Friends and the Outdoors
The other day I went on a road trip with three of my good friends to climb at Horseshoe Canyon Ranch. We woke up early in order to get the ten hour drive out of the way and still have time to climb that evening. It was an enjoyable trip with laughter, jokes, and lots of arguments over music. However, as always, the last hour dragged on. We just wanted to get there and climb, enough of this driving stuff.
After a few dropped calls, a stop to catch some air (instead of throwing up), and a broken air conditioner, we finally made it. We checked in, picked a campsite, and grabbed our gear. It was climb time
We made our way to the crag, geared up, and started to climb. And that’s about as far as we got. I clipped the rope into the anchors of the second route and yelled “take!”. My belayer let me down the fastest I’ve ever been let down as the skies opened up. We scrambled to grab our gear and run to a nearby cave to take coverage from the “a little to close for comfort lightening.” After all of that driving, the climbing would have to wait till tomorrow. We ran back to our campsite, wet and a little disappointed.
Here’s the thing though. Even though we didn’t get to climb that night it was still one of my favorite nights of the trip. We just hung out under the pavilion near our campsite, cooked rice in a jet boil and pencil case (don’t ask), and made the best of our situation. Having outdoor friends like this is so important.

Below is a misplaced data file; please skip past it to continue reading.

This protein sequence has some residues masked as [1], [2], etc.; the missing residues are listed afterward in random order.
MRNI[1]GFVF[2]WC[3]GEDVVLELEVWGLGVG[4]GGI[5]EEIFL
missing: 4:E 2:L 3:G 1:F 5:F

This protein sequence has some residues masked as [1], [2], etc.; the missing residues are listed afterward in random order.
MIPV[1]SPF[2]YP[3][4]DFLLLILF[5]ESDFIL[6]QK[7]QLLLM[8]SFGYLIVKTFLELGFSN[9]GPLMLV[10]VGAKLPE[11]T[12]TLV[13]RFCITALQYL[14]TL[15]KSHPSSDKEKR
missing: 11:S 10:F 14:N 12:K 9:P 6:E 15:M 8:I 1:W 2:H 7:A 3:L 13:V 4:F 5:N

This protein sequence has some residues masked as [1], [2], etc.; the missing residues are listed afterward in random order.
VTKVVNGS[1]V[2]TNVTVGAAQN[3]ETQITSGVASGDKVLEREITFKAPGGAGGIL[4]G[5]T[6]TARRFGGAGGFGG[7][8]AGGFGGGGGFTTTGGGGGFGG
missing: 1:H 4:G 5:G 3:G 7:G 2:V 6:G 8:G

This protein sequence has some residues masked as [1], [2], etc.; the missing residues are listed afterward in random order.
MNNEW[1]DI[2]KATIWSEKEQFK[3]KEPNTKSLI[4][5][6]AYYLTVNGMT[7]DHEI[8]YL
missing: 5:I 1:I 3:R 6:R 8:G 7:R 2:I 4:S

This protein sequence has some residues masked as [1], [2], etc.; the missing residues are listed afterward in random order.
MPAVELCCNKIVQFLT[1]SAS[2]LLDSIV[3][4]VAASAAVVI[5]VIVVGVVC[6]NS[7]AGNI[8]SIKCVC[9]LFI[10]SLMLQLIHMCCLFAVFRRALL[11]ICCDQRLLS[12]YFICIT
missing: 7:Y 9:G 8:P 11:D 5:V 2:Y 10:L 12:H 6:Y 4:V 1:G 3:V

Outdoor adventure friends are the ones who understand your desire to be outside as much as you possibly can. They’re the ones who won’t question you when you drive six hours to ride the trails for only three. They’re the ones who will belay you over and over again so you can send your project, then you return the favor. They’re the ones who are always down to get a little dirty, the ones who won’t let you chicken out, the ones who live out of their cars or their suitcases, the ones who work three jobs just so they can save up for more gear for their next big trips. They’re the ones who are just like you.
Adventuring alone has its benefits. You can get out, think through things, learn about yourself, develop skills, and come away feeling very accomplished. But there’s just something about getting outside with your friends. Whether it’s a big trip or just an evening spent at the crag, you bond over your time outside. They cheer you on when you think you can’t reach that next hold. They push you to take that next step up the steep mountain switchback. They laugh as y’all tell stories of the day’s events around the campfire.
I’m thankful for these kinds of friends everyday. From the ones who took off with me on trips every weekend in college to the ones who would woke up at three in the morning to climb mountains on our one day off to the ones who hit the crag in the evenings with me now. They all help keep the passion and love of the outdoors alive. Thanks for being rad. Thanks for being chill. Thanks for being my outdoor adventure friends.
Written By: Lydia Huelskamp